1 October 2018

Highlights from AAS Nova: 16-29 September 2018

By Susanna Kohler

American Astronomical Society (AAS)

AAS Nova provides brief highlights of recently published articles from the AAS journals, i.e., The Astronomical Journal (AJ) and The Astrophysical Journal (ApJ), ApJ Letters, and ApJ Supplements. The website's intent is to gain broader exposure for AAS authors and to provide astronomy researchers and enthusiasts with summaries of recent, interesting research across a wide range of astronomical fields.

AAS NOVA

The following are the AAS Nova highlights from the past two weeks; follow the links to read more, or visit the AAS Nova webpage for more posts.

28 September 2018
Unexpected Discovery of a Bright Cow
What do we know so far about the unusual transient event AT2018cow, nicknamed “the Cow”?

26 September 2018
JunoCam Captures Dynamics of Jupiter’s Great Red Spot
JunoCam has returned stunning high-resolution images of Jupiter’s Great Red Spot. What can we learn about the properties of this long-lived storm?

25 September 2018
The Curious Case of the Mysterious Over-Luminous Brown Dwarf
Astrobites reports on a mysterious brown dwarf, CWW 89Ab, that is significantly brighter than expected.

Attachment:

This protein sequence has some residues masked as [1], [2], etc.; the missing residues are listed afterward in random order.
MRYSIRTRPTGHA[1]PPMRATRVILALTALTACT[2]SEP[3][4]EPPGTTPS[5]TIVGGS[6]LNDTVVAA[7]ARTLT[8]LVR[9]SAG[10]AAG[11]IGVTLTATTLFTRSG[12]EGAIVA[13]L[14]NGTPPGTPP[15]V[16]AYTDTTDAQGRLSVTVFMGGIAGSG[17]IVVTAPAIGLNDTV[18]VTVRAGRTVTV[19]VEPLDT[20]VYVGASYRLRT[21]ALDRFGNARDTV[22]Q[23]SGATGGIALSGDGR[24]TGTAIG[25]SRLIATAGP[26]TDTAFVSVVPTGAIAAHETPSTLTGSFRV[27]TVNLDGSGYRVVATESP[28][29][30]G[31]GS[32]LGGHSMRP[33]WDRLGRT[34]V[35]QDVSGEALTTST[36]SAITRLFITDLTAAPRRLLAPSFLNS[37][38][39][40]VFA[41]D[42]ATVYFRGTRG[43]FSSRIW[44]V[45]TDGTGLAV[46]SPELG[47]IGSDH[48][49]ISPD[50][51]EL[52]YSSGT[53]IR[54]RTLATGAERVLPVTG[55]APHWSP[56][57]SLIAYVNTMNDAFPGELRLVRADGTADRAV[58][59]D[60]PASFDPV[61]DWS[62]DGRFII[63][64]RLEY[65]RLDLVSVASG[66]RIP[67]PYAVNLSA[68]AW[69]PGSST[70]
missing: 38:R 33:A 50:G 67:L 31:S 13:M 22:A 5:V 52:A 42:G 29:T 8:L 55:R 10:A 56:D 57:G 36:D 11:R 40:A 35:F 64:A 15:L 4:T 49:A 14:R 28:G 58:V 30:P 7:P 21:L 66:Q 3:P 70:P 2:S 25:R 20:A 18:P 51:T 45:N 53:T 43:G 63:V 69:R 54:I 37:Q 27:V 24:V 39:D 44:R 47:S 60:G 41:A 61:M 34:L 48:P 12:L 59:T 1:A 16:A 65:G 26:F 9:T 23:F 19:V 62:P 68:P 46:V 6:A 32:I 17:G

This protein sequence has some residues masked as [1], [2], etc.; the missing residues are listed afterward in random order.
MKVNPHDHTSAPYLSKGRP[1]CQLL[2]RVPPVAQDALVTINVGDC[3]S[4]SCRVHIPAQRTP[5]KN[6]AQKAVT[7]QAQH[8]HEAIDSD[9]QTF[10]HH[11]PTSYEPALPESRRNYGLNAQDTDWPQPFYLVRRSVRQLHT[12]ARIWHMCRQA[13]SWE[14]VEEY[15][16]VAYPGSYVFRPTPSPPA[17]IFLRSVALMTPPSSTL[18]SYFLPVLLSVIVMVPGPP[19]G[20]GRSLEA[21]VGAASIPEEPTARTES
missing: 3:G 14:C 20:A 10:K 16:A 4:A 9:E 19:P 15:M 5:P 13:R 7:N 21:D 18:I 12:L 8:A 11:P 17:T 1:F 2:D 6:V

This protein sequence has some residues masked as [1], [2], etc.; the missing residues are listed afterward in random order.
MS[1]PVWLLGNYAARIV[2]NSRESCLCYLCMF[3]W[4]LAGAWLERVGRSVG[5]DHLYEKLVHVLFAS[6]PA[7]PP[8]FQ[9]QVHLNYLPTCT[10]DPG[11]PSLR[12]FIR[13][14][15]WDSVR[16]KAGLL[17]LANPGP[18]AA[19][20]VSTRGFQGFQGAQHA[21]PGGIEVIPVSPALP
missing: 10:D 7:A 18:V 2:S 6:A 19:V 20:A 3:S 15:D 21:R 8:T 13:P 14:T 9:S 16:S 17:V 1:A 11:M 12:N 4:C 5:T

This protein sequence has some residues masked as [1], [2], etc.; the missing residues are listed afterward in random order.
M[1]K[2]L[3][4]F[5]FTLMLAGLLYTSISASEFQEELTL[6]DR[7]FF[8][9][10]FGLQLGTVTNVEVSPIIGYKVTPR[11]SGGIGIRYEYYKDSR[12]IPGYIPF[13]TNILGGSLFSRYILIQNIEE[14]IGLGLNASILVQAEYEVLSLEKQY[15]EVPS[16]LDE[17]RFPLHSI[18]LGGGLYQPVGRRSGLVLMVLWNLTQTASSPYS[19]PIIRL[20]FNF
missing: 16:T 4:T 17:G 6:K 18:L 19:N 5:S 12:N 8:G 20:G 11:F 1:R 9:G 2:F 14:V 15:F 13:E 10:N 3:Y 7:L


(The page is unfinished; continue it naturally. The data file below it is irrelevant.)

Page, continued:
24 September 2018
Planning for Images of a Black Hole
In 2006 an ambitious project was begun: creating the world’s largest telescope with the goal of imaging the shadow of a black hole. But how will we analyze the images this project produces?

21 September 2018
A New Look at the Solar Corona
A deep-imaging campaign reveals intricate structures in the solar corona.

19 September 2018
Support for Today’s Reality of Astronomy Data
Modern astronomy is conducted via computers — and the Astropy project is a community resource designed for astronomers interacting with data.

18 September 2018
The Jupiter-Analog Companions to Super-Earths
A guest author for astrobites reports on how Jupiter analogs in planetary systems might affect the development of planets closer to the star.

17 September 2018
Featured Image: Forming Disks and Rings in Galactic Nuclei
New simulations demonstrate what happens to gas caught in a gravitational tug-of-war in the nucleus of a galaxy.